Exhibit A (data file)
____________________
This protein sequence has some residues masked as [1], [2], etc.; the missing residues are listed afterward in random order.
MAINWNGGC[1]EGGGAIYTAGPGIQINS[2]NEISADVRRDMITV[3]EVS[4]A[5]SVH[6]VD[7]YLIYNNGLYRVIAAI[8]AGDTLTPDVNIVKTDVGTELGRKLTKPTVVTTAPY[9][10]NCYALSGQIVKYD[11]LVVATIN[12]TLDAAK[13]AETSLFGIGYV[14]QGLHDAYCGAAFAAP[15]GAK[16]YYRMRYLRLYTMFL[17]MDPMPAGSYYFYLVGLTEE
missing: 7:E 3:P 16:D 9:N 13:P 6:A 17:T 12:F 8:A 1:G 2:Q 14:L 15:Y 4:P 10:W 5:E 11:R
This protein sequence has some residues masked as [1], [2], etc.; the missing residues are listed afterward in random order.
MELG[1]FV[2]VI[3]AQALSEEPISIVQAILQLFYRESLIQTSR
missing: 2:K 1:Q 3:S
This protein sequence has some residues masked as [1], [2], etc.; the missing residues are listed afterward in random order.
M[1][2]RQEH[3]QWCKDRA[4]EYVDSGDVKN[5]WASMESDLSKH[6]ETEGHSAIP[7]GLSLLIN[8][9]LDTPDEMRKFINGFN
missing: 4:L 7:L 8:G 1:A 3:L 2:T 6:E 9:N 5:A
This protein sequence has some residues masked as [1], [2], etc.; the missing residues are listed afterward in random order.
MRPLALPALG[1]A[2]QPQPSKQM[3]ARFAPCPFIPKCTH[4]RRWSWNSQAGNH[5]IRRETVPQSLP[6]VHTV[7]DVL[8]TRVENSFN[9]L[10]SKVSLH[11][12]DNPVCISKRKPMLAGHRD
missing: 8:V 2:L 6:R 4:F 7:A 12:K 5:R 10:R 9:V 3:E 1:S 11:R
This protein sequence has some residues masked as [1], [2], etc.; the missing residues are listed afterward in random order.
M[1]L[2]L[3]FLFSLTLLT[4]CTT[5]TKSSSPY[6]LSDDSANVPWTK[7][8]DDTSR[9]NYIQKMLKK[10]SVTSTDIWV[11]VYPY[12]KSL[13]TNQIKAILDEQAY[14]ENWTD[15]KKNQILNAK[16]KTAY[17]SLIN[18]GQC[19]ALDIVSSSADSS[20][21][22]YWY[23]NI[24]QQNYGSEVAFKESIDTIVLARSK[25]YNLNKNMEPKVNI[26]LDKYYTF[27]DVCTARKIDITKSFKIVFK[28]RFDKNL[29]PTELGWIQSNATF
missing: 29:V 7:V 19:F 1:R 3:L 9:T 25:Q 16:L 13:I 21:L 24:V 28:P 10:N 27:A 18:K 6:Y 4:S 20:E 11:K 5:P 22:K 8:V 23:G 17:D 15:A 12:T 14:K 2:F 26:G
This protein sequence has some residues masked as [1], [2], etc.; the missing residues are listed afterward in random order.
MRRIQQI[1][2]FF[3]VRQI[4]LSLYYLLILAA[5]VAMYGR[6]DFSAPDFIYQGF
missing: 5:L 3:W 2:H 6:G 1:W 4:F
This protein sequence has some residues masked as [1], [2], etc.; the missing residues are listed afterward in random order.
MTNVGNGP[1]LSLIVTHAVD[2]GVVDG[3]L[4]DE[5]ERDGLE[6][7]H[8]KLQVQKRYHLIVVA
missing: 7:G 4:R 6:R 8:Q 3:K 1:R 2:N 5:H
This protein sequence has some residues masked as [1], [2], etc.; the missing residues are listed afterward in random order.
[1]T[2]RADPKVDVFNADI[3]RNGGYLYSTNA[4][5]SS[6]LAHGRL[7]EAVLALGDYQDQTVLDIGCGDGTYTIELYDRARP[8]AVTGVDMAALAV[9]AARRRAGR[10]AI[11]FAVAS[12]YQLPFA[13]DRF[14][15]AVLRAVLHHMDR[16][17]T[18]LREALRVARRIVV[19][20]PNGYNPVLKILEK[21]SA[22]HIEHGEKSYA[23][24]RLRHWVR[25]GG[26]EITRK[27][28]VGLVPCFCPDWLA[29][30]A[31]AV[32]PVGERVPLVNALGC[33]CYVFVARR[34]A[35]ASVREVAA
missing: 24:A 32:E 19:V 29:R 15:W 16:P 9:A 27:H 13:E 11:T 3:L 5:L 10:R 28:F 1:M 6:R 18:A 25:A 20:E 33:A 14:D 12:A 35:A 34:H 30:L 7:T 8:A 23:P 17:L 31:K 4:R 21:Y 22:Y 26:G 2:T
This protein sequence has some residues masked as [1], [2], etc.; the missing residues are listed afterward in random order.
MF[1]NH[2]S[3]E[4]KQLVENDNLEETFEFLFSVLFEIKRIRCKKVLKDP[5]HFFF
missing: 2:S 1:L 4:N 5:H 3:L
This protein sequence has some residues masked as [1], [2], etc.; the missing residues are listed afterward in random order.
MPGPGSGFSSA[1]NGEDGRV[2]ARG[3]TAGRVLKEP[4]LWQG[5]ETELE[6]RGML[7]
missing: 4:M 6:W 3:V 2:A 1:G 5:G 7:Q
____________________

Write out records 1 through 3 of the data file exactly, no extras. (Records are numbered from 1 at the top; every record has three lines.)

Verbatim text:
This protein sequence has some residues masked as [1], [2], etc.; the missing residues are listed afterward in random order.
MAINWNGGC[1]EGGGAIYTAGPGIQINS[2]NEISADVRRDMITV[3]EVS[4]A[5]SVH[6]VD[7]YLIYNNGLYRVIAAI[8]AGDTLTPDVNIVKTDVGTELGRKLTKPTVVTTAPY[9][10]NCYALSGQIVKYD[11]LVVATIN[12]TLDAAK[13]AETSLFGIGYV[14]QGLHDAYCGAAFAAP[15]GAK[16]YYRMRYLRLYTMFL[17]MDPMPAGSYYFYLVGLTEE
missing: 7:E 3:P 16:D 9:N 13:P 6:A 17:T 12:F 8:A 1:G 2:Q 14:L 15:Y 4:P 10:W 5:E 11:R
This protein sequence has some residues masked as [1], [2], etc.; the missing residues are listed afterward in random order.
MELG[1]FV[2]VI[3]AQALSEEPISIVQAILQLFYRESLIQTSR
missing: 2:K 1:Q 3:S
This protein sequence has some residues masked as [1], [2], etc.; the missing residues are listed afterward in random order.
M[1][2]RQEH[3]QWCKDRA[4]EYVDSGDVKN[5]WASMESDLSKH[6]ETEGHSAIP[7]GLSLLIN[8][9]LDTPDEMRKFINGFN
missing: 4:L 7:L 8:G 1:A 3:L 2:T 6:E 9:N 5:A